Many, perhaps most, companies operating globally don’t address the impact of cultural differences on cross-border collaboration. But even if they did, they would have difficulty finding competent support. Let’s take a look at the options:
What about strategy consultants? We know the names of the major players. McKinsey, Boston Consulting, Bain, Roland Berger and many others, including very fine boutique firms.
They come into the companies, analyze the situation and recommend change: the direction of company, the structure of the organization, products, services, business models, and internal processes.
What about the accounting firms, the so-called Big Four: EY, PwC, KPMG, Deloitte? They have been breaking into the strategy consulting field over the last years. And there are many boutique accounting firms doing the same.
Then there are the M&A advisors, financial institutions, the M&A attorneys, the entire M&A ecosystem. These folks typically serve small- to mid-sized companies.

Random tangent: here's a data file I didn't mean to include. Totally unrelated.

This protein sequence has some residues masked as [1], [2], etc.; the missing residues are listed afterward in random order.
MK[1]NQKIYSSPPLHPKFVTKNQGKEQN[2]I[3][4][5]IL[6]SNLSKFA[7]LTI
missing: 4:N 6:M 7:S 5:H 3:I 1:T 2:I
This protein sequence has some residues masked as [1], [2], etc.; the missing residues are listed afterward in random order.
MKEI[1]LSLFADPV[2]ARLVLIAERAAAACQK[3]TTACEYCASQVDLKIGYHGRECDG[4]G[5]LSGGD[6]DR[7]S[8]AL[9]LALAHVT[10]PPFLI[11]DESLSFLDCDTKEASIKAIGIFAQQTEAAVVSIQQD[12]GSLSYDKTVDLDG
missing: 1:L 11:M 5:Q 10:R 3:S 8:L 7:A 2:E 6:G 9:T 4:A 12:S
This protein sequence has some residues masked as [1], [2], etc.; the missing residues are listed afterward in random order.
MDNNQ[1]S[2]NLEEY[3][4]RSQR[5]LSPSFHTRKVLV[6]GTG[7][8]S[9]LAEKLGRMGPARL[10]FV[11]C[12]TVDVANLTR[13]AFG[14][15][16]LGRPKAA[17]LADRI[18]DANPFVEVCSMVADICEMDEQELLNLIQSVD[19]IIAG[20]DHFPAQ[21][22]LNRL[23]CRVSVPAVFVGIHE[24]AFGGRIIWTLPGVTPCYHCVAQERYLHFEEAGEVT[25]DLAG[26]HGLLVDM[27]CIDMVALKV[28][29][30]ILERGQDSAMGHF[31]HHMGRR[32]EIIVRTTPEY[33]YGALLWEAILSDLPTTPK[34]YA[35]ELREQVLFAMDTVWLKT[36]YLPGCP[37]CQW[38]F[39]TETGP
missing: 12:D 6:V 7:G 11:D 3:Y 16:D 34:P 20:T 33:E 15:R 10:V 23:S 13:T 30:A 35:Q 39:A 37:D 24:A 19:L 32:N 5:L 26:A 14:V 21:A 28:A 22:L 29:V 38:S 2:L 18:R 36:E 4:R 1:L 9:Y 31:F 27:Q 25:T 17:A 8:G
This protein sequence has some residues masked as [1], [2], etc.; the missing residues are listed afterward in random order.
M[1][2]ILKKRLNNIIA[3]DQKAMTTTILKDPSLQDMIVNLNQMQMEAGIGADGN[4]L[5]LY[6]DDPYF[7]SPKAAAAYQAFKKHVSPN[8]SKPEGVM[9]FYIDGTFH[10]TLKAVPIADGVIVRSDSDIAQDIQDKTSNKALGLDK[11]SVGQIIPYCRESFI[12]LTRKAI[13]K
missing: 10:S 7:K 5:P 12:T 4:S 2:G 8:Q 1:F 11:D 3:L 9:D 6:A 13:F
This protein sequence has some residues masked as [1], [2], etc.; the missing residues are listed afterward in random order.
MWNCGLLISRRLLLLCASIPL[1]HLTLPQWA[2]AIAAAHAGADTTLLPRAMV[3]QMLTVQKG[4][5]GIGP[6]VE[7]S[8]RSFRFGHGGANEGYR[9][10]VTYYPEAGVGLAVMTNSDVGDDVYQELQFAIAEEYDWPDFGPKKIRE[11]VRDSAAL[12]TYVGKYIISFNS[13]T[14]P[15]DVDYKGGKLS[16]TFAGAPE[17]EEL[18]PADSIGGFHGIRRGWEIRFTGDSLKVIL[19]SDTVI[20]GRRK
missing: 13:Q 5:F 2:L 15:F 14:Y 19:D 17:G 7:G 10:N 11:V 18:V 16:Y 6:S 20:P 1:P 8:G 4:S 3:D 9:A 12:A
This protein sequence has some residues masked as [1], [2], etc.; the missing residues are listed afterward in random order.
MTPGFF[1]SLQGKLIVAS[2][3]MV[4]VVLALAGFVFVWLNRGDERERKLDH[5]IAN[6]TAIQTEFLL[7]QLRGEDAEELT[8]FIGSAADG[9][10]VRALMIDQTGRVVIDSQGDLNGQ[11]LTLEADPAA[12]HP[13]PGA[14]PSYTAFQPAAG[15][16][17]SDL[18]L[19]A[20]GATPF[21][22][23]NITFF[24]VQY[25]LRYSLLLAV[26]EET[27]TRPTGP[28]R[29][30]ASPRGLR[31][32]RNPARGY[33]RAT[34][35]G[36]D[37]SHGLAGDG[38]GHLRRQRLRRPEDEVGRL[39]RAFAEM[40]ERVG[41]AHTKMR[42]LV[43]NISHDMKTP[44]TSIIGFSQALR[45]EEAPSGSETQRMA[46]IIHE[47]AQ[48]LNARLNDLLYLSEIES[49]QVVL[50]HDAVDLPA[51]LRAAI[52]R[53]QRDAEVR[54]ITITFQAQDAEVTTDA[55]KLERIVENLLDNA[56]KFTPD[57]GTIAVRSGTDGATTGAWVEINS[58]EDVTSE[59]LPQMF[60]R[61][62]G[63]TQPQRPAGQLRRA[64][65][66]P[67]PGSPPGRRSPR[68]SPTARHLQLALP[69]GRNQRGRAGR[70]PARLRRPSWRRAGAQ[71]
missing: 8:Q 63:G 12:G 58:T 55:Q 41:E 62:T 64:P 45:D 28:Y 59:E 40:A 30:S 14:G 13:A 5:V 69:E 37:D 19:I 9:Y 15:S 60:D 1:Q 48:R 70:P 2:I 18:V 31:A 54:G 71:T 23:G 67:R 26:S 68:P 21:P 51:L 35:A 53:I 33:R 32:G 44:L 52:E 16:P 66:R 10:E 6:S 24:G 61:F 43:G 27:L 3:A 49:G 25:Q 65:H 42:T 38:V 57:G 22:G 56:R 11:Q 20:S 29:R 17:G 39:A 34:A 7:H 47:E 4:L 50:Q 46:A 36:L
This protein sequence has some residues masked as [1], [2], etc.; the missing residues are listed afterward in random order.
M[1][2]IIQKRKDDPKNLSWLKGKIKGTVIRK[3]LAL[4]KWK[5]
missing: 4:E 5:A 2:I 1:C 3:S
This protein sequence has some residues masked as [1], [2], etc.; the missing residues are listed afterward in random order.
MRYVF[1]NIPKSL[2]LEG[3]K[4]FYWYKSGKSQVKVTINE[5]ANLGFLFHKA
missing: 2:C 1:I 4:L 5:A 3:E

Do any of these groups help global companies to address culture?
M&A advisors do not, but might soon, because their clients are beginning to request it. The strategy and accounting firms do offer assistance with post-merger integration, but they don’t address culture.
Strategy consultants provide advice about M&A. They guide their clients through the process. At the end of the M&A process strategy consultants are very familiar with the companies, both the acquiring and the acquired companies. Because they did the analysis. They should know where integration must succeed.
Why do strategy consultant not help with culture? I think there are several reasons.
The first is that addressing culture is not in their hard-wiring. So-called soft factors are not in their DNA. These people are numbers oriented. Their thinking is: if you can’t quantify something, then it is not relevant. They come from the disciplines of finance, accounting, the natural sciences, and business.
Their mindset cannot explain how Americans and Germans, for example, lead and want to be led. They cannot define what an effective process looks like in Germany or in the United States.
The second reason is scalability. Their business model resists addressing national culture. If they did take culture into account their methods and techniques would have to be modified based on the country where they are applied. That would make their business model not universal, no longer fully scalable.